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by Aly Monroe
John Murray, May 2013
480 pages
18.99 GBP
ISBN: 1848544863

Buy in the UK | Buy in Canada

It is possible to imagine a different beginning to this story, one in which Peter Cotton is briefed about this mission to the newly-formed United Nations, arrives in New York and - not expecting any trouble - is abducted and used as a guinea pig for the testing of truth drugs. But Aly Monroe approaches things rather differently and presents us with an opening where all those things have already happened and Cotton is waking from his drug-induced coma, with no idea where he is or, initially, who he is. He is informed that he had been dumped in a doorway on a street in Manhattan, having been injected with at least three 'truth drugs', and that he is now in the private Ogden Clinic, normally reserved for military veterans and other (important) patients. He finds that he is incapable of retaining his balance, appears to be colour blind and is subject to hallucinations. He has to find out what happened to him and who was responsible. Above all, he needs to know why, when he could so easily have been disposed of, he has been allowed to live.

We are given many of the other symptoms of his condition - his inability to taste food, his speaking in a voice that appears to be somebody else's and his unreliable memory. In fact, we are given rather too much in the way of analysis of the effects of the drugs and more than a quarter of the book has elapsed before Cotton leaves the clinic. During all this time he doesn't actually do anything except speak mainly to his constant companion, the psychiatrist Dr. Sanford. He has other visitors, the conversations with whom are clearly intended to suggest where the responsibility for the attack on him might lie. However, they are couched in language that is, to say the least, ambiguous, with the result that it is not entirely clear what the author intends us to understand from them. Monroe sets herself a real challenge in deciding to allow her main character to spend so much time recovering from his ordeal and therefore static but unfortunately, it cannot be said that she quite rises to it.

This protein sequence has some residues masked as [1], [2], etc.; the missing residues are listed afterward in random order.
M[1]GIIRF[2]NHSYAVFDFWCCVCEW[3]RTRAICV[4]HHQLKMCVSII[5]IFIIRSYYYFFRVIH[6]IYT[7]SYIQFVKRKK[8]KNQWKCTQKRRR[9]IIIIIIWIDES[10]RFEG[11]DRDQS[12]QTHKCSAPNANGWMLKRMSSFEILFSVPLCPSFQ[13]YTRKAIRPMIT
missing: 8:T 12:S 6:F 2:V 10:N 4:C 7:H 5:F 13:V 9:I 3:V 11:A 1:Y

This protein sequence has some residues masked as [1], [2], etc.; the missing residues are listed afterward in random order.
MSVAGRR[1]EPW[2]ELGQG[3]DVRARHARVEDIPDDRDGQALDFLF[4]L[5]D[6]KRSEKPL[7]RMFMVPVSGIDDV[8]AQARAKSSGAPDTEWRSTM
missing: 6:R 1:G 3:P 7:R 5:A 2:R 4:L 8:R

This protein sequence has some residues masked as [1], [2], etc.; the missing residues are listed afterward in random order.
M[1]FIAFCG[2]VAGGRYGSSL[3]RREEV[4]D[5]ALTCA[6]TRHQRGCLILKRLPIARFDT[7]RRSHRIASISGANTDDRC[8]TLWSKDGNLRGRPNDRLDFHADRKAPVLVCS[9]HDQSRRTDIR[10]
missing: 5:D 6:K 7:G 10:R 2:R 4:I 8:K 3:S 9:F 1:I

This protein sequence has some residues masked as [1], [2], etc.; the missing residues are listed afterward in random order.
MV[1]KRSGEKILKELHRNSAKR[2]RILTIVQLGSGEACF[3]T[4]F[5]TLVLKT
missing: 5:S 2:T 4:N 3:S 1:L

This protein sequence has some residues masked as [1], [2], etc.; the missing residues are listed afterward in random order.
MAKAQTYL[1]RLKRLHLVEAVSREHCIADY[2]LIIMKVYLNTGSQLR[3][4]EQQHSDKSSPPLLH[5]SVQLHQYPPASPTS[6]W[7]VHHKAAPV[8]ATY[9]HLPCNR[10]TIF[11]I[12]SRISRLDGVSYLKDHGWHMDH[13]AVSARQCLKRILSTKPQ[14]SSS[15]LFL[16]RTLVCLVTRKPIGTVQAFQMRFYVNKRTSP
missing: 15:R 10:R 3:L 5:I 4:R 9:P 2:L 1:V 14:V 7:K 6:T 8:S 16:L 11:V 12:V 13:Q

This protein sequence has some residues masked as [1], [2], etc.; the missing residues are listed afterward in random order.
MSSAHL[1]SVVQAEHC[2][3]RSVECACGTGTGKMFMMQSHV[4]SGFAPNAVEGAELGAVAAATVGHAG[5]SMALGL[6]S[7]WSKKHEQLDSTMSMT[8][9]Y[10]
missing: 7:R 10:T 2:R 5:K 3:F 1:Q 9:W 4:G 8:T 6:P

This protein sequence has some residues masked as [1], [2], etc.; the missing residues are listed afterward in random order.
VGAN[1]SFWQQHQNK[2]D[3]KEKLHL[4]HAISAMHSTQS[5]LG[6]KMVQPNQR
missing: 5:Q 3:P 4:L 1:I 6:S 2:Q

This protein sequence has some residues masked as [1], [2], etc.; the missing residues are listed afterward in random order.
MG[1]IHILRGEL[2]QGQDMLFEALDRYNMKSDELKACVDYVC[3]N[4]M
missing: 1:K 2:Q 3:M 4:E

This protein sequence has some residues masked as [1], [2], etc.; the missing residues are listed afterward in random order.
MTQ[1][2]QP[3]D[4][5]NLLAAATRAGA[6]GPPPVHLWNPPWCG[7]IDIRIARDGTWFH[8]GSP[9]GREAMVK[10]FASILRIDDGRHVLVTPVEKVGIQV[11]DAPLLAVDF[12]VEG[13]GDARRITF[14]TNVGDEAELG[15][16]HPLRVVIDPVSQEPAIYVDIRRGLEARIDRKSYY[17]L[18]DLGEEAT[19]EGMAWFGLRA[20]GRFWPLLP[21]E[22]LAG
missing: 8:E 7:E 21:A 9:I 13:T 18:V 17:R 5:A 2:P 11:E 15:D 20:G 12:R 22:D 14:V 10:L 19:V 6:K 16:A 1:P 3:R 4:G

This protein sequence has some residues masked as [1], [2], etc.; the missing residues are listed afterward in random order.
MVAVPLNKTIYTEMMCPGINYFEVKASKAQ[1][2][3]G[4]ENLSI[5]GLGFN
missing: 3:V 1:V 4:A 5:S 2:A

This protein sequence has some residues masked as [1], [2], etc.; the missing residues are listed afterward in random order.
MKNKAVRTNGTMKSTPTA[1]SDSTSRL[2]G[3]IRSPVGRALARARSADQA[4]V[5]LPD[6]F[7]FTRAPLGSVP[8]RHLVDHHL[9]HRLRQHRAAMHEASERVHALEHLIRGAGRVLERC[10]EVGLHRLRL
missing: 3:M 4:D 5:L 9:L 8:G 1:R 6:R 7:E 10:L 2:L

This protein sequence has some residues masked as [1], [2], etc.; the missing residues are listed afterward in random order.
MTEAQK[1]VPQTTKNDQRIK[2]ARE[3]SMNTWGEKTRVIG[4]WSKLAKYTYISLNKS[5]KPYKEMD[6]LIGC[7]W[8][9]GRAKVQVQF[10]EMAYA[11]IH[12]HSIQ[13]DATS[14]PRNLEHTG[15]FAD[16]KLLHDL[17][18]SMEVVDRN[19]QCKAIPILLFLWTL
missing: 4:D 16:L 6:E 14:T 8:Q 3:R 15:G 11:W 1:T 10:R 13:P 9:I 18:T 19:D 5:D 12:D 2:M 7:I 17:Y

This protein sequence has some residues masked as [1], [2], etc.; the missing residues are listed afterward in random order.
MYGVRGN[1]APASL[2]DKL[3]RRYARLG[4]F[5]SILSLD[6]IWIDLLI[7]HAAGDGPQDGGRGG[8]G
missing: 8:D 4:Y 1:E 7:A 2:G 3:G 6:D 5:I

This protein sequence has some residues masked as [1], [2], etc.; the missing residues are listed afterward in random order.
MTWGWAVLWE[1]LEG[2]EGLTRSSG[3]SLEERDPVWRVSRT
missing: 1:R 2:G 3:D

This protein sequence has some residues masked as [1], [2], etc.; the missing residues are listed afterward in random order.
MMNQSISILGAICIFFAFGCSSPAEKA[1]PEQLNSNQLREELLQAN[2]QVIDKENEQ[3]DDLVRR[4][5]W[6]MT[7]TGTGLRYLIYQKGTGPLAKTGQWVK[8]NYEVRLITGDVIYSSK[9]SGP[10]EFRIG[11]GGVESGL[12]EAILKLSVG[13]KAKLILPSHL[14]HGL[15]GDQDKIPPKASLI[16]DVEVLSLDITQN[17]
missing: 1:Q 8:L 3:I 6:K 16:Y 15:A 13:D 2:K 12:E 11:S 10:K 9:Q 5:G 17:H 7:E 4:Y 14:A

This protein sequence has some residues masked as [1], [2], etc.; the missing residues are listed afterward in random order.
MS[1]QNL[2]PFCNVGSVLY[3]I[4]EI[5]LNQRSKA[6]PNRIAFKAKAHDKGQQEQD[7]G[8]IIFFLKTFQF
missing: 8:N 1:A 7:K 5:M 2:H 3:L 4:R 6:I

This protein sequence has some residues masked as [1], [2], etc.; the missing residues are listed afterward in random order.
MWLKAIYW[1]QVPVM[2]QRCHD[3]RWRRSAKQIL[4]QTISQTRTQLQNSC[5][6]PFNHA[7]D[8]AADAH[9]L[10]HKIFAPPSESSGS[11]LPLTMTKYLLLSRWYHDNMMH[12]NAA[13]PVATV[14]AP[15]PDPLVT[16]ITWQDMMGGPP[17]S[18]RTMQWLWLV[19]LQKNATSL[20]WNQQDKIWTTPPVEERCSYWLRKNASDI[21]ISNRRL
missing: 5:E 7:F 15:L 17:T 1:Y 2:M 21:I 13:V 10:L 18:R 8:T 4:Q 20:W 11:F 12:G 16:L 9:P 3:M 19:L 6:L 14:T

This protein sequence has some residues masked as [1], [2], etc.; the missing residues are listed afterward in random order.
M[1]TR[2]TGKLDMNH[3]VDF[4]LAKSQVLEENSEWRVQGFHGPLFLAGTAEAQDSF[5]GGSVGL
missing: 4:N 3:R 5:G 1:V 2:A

When Cotton does eventually leave the clinic he decides not unnaturally to take a rest cure at Narragansett, Rhode Island, where his sister has arranged lodging for him with a friend. He becomes more involved than he wants to be in the love life of a somewhat adolescent war widow who lives next door and a wounded war veteran who is keen on the widow. He has the impression that there is always someone watching him and learns that he has been part of an experiment associated with Project Chatter, a program initiated by the US Navy, designed to test the use of certain drugs in interrogation. That his progress is still being secretly monitored becomes clear when a senior British agent procures an attractive Argentinean girl for him, the intention being that she should report back on his potency! On the whole, however, Narragansett appears to provide an opportunity for recuperation and little else.

Conversations between Cotton and others, both British and American, throughout the book are often so cryptic that it is by no means easy to establish exactly who was responsible for the attack on him and precisely what the point was. Perhaps it is necessary to be familiar with the rather obscure Project Chatter itself. This same 'political' language was evident also in Monroe's previous novel, ICELIGHT, but there the plot always had the reader in suspense. BLACK BEAR, as well as failing to achieve quite the same suspense, seems to carry a lot of material, not all of which is strictly necessary.

Arnold Taylor is a retired Examinations Board Officer, amateur writer and even more amateur bridge player.

Reviewed by Arnold Taylor, April 2013

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Contact: Yvonne Klein (ymk@reviewingtheevidence.com)

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